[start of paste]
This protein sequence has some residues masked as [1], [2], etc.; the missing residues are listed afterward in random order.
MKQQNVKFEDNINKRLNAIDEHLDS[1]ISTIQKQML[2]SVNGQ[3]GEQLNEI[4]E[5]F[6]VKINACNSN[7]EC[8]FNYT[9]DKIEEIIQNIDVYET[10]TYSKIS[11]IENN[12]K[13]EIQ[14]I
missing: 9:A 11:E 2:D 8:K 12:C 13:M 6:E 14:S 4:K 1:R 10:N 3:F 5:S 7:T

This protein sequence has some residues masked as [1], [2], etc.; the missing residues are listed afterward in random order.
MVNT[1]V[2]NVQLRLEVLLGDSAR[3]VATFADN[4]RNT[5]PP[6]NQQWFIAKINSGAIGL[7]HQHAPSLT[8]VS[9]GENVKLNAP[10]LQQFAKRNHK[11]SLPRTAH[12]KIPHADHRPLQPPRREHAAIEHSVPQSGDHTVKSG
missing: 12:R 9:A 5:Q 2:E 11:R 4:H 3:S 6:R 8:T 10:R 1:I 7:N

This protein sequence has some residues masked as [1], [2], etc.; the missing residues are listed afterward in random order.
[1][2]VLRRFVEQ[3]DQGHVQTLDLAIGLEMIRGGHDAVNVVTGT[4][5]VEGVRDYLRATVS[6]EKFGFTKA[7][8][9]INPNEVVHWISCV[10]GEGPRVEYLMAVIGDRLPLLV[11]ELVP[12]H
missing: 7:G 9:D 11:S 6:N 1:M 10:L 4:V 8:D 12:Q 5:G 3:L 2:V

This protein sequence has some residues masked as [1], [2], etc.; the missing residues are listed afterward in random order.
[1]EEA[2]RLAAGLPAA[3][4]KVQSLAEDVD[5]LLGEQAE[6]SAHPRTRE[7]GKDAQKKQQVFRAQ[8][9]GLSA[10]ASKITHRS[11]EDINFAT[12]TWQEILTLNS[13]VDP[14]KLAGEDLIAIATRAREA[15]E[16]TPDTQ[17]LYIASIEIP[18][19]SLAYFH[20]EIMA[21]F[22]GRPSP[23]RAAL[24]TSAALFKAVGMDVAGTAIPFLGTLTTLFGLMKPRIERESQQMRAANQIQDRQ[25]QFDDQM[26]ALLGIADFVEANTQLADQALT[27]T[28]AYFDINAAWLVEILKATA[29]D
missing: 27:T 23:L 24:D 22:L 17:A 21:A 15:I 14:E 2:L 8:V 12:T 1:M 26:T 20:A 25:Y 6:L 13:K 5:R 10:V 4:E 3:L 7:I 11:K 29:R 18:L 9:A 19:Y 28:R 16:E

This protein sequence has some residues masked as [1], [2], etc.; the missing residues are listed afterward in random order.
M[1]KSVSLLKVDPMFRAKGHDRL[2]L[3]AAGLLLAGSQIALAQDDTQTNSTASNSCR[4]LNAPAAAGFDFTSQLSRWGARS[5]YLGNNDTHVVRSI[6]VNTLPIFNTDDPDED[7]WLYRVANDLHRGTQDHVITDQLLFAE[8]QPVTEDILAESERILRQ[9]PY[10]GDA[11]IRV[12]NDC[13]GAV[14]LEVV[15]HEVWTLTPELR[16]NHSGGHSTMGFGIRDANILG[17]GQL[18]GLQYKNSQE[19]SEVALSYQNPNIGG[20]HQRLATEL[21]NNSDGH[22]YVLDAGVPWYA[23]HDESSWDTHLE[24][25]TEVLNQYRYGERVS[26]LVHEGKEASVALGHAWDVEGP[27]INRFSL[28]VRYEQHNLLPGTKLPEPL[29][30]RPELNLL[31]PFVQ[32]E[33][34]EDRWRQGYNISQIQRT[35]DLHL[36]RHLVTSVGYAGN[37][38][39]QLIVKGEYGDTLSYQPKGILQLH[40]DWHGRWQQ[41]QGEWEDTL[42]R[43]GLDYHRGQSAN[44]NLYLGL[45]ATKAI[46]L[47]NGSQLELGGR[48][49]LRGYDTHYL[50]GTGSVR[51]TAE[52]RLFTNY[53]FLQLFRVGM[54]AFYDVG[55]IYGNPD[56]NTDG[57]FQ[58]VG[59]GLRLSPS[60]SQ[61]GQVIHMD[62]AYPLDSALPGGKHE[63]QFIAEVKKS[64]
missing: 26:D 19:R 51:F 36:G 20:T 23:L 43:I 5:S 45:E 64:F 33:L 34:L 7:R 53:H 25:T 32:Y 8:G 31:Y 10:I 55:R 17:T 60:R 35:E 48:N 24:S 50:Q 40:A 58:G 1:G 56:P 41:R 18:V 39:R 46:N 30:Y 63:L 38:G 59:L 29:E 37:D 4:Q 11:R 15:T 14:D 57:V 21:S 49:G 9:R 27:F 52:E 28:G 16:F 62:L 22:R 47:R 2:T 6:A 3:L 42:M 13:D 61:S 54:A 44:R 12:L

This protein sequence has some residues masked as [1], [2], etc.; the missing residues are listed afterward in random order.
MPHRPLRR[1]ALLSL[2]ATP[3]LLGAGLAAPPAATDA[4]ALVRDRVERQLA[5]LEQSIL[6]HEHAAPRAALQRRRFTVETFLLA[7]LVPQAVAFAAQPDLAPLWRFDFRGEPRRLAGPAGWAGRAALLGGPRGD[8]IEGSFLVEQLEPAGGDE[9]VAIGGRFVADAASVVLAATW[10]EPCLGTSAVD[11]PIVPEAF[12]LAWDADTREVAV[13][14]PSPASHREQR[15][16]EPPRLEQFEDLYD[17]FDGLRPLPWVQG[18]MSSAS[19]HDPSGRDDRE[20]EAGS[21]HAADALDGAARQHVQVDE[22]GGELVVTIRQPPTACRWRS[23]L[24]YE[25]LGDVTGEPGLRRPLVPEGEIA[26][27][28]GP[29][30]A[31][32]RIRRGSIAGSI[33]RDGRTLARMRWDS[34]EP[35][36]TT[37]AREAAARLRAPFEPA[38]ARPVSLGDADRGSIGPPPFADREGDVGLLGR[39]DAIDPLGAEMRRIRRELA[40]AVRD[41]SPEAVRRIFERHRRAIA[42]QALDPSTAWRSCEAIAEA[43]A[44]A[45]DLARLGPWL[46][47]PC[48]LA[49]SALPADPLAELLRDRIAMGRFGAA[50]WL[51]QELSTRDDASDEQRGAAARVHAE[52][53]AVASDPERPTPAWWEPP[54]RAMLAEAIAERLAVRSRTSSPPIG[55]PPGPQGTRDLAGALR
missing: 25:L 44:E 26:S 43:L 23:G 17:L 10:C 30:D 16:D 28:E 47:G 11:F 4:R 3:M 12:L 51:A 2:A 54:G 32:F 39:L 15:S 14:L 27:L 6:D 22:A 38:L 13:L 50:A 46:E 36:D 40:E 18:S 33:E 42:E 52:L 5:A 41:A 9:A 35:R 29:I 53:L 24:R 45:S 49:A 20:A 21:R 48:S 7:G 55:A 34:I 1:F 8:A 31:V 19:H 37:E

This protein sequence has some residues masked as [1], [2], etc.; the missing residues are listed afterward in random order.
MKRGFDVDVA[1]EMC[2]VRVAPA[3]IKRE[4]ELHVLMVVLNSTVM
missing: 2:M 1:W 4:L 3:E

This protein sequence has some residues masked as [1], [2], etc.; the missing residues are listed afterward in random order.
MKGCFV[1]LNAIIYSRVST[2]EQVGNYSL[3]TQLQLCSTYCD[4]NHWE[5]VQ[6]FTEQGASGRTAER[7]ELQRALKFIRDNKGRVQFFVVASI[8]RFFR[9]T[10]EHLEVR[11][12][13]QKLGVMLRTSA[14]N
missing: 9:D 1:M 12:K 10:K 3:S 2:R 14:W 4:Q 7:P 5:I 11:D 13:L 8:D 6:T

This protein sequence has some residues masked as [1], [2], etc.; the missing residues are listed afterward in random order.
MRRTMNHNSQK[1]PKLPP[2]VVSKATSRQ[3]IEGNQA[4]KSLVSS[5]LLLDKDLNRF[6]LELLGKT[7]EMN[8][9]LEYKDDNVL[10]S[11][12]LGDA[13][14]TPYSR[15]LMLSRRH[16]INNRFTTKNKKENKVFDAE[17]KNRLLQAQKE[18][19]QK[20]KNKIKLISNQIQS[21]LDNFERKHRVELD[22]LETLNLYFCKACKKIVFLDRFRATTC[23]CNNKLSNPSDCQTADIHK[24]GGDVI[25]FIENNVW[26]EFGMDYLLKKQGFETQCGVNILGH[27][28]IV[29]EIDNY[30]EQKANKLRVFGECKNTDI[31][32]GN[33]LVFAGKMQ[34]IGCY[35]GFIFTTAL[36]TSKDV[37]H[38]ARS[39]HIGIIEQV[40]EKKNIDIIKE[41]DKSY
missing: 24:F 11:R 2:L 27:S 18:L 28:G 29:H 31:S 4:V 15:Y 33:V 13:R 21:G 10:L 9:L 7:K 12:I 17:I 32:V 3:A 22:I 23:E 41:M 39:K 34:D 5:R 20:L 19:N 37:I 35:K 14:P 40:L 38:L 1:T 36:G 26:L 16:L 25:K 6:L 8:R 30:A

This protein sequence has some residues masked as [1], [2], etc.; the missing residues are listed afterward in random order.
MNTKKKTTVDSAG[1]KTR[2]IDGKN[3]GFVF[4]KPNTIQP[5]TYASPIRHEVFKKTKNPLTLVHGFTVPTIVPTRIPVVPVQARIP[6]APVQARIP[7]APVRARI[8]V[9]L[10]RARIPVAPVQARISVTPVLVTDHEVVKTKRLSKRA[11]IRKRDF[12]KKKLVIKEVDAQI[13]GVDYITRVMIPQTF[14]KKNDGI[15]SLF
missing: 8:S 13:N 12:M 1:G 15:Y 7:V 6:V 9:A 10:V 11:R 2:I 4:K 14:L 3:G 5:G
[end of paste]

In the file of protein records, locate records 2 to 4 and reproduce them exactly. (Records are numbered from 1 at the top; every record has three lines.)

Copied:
This protein sequence has some residues masked as [1], [2], etc.; the missing residues are listed afterward in random order.
MVNT[1]V[2]NVQLRLEVLLGDSAR[3]VATFADN[4]RNT[5]PP[6]NQQWFIAKINSGAIGL[7]HQHAPSLT[8]VS[9]GENVKLNAP[10]LQQFAKRNHK[11]SLPRTAH[12]KIPHADHRPLQPPRREHAAIEHSVPQSGDHTVKSG
missing: 12:R 9:A 5:Q 2:E 11:R 4:H 3:S 6:R 8:T 10:R 1:I 7:N

This protein sequence has some residues masked as [1], [2], etc.; the missing residues are listed afterward in random order.
[1][2]VLRRFVEQ[3]DQGHVQTLDLAIGLEMIRGGHDAVNVVTGT[4][5]VEGVRDYLRATVS[6]EKFGFTKA[7][8][9]INPNEVVHWISCV[10]GEGPRVEYLMAVIGDRLPLLV[11]ELVP[12]H
missing: 7:G 9:D 11:S 6:N 1:M 10:L 4:V 8:D 12:Q 5:G 3:L 2:V

This protein sequence has some residues masked as [1], [2], etc.; the missing residues are listed afterward in random order.
[1]EEA[2]RLAAGLPAA[3][4]KVQSLAEDVD[5]LLGEQAE[6]SAHPRTRE[7]GKDAQKKQQVFRAQ[8][9]GLSA[10]ASKITHRS[11]EDINFAT[12]TWQEILTLNS[13]VDP[14]KLAGEDLIAIATRAREA[15]E[16]TPDTQ[17]LYIASIEIP[18][19]SLAYFH[20]EIMA[21]F[22]GRPSP[23]RAAL[24]TSAALFKAVGMDVAGTAIPFLGTLTTLFGLMKPRIERESQQMRAANQIQDRQ[25]QFDDQM[26]ALLGIADFVEANTQLADQALT[27]T[28]AYFDINAAWLVEILKATA[29]D
missing: 27:T 23:L 24:D 22:L 17:A 21:A 15:I 14:E 2:L 8:V 12:T 1:M 26:T 20:A 25:Y 6:L 13:K 5:R 10:V 4:E 3:L 7:I 11:K 29:R 18:L 9:A 19:Y 28:R 16:E